Lee’s debut, The Piano Teacher (PRH/Penguin, 2009), was a hit, selling well and landing on the NYT bestseller lists in both hardback and paperback. In paperback it spent 18 weeks on the list in total, 7 weeks in the top 10, and rose as high as #2.
The Expatriates did not do as well, spending only one week on the NYT hardcover list before falling off. It did get some notable attention. USA Today wrote, “Raise a glass: The first great book-club novel of 2016 has arrived” and the NYT wrote Lee is “A female, funny Henry James in Asia … vividly good on the subject of Americans abroad.” The LA Times highlights her novel’s strong sense of place.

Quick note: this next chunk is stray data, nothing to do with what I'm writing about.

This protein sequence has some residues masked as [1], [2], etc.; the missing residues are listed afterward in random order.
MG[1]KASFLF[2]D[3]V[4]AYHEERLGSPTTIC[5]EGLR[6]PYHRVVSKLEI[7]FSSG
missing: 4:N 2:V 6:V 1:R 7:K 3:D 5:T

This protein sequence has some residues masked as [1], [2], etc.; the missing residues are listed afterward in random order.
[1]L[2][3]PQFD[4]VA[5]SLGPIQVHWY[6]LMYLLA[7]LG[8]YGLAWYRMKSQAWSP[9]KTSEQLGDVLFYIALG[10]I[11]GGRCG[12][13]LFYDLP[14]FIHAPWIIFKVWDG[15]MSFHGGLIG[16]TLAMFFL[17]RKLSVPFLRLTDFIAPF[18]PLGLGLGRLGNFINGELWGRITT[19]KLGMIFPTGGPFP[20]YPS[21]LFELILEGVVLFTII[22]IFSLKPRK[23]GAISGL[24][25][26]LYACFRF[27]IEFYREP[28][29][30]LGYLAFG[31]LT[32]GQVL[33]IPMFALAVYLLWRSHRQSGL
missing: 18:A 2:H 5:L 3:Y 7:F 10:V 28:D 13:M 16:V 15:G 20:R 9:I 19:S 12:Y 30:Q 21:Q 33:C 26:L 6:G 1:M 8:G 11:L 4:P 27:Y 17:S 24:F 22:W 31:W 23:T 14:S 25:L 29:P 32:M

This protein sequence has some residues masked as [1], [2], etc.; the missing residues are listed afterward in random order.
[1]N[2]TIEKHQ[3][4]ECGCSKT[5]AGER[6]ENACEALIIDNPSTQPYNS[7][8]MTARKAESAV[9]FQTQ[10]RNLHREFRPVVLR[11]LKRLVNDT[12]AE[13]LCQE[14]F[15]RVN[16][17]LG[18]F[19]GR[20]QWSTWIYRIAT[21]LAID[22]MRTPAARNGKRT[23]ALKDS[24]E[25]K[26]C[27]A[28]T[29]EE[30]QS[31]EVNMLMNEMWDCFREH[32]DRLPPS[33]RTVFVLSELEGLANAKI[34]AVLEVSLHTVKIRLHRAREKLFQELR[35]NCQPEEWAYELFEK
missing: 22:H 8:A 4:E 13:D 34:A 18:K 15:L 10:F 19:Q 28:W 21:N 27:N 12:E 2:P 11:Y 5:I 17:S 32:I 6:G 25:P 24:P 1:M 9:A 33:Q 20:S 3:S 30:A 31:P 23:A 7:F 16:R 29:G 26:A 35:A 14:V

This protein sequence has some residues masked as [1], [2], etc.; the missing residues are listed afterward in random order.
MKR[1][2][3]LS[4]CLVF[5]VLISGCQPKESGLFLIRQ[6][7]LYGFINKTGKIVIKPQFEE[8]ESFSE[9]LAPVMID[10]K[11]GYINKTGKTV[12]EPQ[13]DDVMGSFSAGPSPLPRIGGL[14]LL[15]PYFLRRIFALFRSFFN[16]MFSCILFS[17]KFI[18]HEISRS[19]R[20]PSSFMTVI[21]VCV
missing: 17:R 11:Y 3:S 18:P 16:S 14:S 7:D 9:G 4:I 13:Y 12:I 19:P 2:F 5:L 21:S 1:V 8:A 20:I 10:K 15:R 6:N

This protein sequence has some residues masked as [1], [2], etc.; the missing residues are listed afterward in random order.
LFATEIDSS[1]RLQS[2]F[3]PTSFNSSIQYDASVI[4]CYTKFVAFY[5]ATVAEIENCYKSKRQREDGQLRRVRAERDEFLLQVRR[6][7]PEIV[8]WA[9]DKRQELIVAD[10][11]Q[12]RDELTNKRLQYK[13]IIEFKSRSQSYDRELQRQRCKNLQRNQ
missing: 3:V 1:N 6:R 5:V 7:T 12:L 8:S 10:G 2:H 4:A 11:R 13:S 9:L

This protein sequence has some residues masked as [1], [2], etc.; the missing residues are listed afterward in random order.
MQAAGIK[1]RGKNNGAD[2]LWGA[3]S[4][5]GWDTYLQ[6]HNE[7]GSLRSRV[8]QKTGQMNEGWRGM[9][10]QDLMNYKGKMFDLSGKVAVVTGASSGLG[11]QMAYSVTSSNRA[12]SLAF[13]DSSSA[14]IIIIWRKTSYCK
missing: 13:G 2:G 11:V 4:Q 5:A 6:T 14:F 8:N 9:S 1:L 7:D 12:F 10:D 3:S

The novel is about three women, all members of the Western expat community, who connect and circle around each other as their relationships deepen. Alice Bell (Suburban Mayhem) will write the adaptation and Kidman is considering a lead role.
Kidman, and her Blossom Films partner, Per Saari, will executive produce and Deadline says “The project will be shopped to premium networks and streaming-services.”
Like her frequent collaborator Reese Witherspoon, Kidman has become a powerhouse in literary adaptations. Blossom Films created the big screen adaptation of Kevin Wilson’s The Family Fang and are behind the HBO series Big Little Lies, based on Liane Moriarty’s bestseller. The company is also working on a big screen adaptation of another of Moriarty’s hits, Truly Madly Guilty, as well as the upcoming adaptations of A.S.A. Harrison’s The Silent Wife and Kimberly McCreight’s Reconstructing Amelia.